This last weekend I watched the first film from my list of movies that I plan on checking out this fall. Roman Polanski’s Rosemary’s Baby (1968) has been one of those movies that I’ve always heard about, and I’ve always been aware of its place of importance in psychological horror films. I remember my mother talking about how disturbed she was when she saw it as a girl. For whatever reason, maybe the weirdness factor that the film has going for it, I just never watched it.
By the way, in no way am I intending this to be a review of the film. For a basic synopsis and further information about the film check out the Wikipedia and IMDb pages. Rosemary’s Baby did, however, inspire some rambling and blabbering below.
A snowy aerial view of The Dakota Building. Photo courtesy of http://blog.daum.net/jun1234/78.
The Dakota Building in Manhattan.
From the very beginning, with the beautiful shots high above Manhattan in New York City, I was sucked into the style and the setting of most of the film. Even though I followed the plot and the story, I wasn’t much interested, actually. I was too busy absorbing the beauty of the apartments and the interior of the fictional “Bramford” building. The filmmakers wanted to film the interior shots inside the beautifully upscale and historic Dakota Building in Manhattan, but in the end they weren’t allowed, forcing them to film in a studio and use The Dakota for exterior shots only. I want to assume that they based the design of the set on the actual Dakota. The building, constructed between 1880 and 1884, is just the type and style of architecture that I fall in love with. And even though the movie takes place in the 1960s, it is clear that the apartments in the film are meant to be outdated and misplaced for the time period. The main characters (played by Mia Farrow and John Cassavetes) “update” their apartment with a fresh coat of white paint soon after moving in, but I actually preferred the darkness of the walls and wallpaper, the ornate trim, the glow of the wall sconces, and the dusty shelves and books. Fortunately, the older neighbors are stuck in the past, so for much of the movie I got to stay in that turn of the century “excuse me while I retire to my study” world.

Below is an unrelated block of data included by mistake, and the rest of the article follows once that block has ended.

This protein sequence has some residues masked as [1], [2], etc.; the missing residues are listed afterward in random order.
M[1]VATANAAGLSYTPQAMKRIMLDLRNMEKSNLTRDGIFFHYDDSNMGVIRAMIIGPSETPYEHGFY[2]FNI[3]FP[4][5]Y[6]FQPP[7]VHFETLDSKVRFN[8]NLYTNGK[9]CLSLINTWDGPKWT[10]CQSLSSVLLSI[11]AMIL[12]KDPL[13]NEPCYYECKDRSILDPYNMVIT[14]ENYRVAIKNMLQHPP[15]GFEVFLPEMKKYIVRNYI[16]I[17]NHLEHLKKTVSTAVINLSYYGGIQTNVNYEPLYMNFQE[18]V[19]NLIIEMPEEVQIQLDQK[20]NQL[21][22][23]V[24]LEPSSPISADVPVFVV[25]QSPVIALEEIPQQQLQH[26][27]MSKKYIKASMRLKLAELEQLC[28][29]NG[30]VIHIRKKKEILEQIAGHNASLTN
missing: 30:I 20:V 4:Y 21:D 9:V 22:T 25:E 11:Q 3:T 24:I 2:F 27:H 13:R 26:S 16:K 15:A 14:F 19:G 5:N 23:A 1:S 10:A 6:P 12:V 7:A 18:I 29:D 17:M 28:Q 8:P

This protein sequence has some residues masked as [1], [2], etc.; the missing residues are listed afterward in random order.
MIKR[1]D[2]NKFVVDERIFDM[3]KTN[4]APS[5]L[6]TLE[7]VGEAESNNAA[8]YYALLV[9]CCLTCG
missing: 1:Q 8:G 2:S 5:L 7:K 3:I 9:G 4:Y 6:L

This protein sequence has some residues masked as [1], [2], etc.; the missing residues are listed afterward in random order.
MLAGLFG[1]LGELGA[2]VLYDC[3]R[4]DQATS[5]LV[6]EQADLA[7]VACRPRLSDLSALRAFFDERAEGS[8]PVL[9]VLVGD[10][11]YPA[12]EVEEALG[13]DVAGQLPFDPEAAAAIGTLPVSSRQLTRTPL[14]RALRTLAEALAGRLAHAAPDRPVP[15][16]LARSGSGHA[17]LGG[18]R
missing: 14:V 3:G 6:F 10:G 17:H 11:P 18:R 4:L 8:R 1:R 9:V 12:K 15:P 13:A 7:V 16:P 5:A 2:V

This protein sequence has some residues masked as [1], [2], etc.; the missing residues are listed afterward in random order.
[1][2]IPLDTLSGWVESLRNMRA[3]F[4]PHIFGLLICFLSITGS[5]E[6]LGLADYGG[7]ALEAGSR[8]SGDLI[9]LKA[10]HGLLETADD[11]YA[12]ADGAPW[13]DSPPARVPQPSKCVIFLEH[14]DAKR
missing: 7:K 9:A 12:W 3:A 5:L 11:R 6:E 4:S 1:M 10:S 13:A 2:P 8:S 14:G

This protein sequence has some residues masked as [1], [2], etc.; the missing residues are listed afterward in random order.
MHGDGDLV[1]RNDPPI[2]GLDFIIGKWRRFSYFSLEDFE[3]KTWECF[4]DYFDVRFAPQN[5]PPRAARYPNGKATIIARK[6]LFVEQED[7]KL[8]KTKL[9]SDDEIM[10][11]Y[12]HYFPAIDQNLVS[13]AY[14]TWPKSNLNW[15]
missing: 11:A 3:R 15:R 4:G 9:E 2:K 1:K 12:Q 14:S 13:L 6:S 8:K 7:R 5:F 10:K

Ruth Gordon (1896 – 1985)
Once I finished the film, I was surprised to find special features with behind the scenes information and interviews from several people involved. This led to one of my infamous non-stop labyrinths of research and Googling of the film, The Dakota Building, and the cast and crew. A few of the actors, like Ruth Gordon and Sidney Blackmer, were born before the turn of the century and were involved in silent films! I don’t know why that fascinated me so much!
Anyway, it was an interesting film and worth finally seeing it. It wasn’t nearly as “weird” as people led me to believe it was, plus the acting was great!
For more beautiful stills from the film, check out this post from Beautiful Stills from Beautiful Films.
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